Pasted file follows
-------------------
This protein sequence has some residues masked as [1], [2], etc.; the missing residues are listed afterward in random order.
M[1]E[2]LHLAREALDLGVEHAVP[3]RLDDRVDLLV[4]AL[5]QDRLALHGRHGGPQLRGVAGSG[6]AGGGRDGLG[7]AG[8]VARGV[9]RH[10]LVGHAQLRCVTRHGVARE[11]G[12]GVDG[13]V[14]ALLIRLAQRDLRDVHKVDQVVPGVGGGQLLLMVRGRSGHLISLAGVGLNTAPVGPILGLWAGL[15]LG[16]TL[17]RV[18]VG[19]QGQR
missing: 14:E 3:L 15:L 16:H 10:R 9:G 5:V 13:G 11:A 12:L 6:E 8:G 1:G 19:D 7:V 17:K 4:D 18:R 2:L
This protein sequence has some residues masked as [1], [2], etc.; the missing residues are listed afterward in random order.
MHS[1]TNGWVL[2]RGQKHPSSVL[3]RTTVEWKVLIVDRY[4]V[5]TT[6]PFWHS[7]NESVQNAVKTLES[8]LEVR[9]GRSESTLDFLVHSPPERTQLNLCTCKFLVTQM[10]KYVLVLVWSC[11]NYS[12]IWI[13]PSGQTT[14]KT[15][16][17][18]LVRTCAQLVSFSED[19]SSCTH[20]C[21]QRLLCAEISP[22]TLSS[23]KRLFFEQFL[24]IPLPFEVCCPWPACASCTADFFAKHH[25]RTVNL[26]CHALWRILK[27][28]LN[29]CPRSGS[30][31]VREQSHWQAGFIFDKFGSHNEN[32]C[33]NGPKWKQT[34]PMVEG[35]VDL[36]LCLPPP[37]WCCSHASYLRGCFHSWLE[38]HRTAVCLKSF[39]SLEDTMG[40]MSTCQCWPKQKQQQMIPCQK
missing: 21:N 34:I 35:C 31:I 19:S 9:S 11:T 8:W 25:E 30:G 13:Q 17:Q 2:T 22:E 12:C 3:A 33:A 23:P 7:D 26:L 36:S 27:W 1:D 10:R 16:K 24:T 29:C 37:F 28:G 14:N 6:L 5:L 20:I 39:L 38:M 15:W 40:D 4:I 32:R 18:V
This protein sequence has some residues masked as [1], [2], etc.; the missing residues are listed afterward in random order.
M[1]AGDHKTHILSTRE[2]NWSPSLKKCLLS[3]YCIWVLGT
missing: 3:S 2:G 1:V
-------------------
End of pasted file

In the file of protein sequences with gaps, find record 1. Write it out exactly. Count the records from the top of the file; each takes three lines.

This protein sequence has some residues masked as [1], [2], etc.; the missing residues are listed afterward in random order.
M[1]E[2]LHLAREALDLGVEHAVP[3]RLDDRVDLLV[4]AL[5]QDRLALHGRHGGPQLRGVAGSG[6]AGGGRDGLG[7]AG[8]VARGV[9]RH[10]LVGHAQLRCVTRHGVARE[11]G[12]GVDG[13]V[14]ALLIRLAQRDLRDVHKVDQVVPGVGGGQLLLMVRGRSGHLISLAGVGLNTAPVGPILGLWAGL[15]LG[16]TL[17]RV[18]VG[19]QGQR
missing: 14:E 3:L 15:L 16:H 10:R 9:G 5:V 13:G 11:A 12:L 6:E 8:G 1:G 19:D 7:V 17:K 4:D 18:R 2:L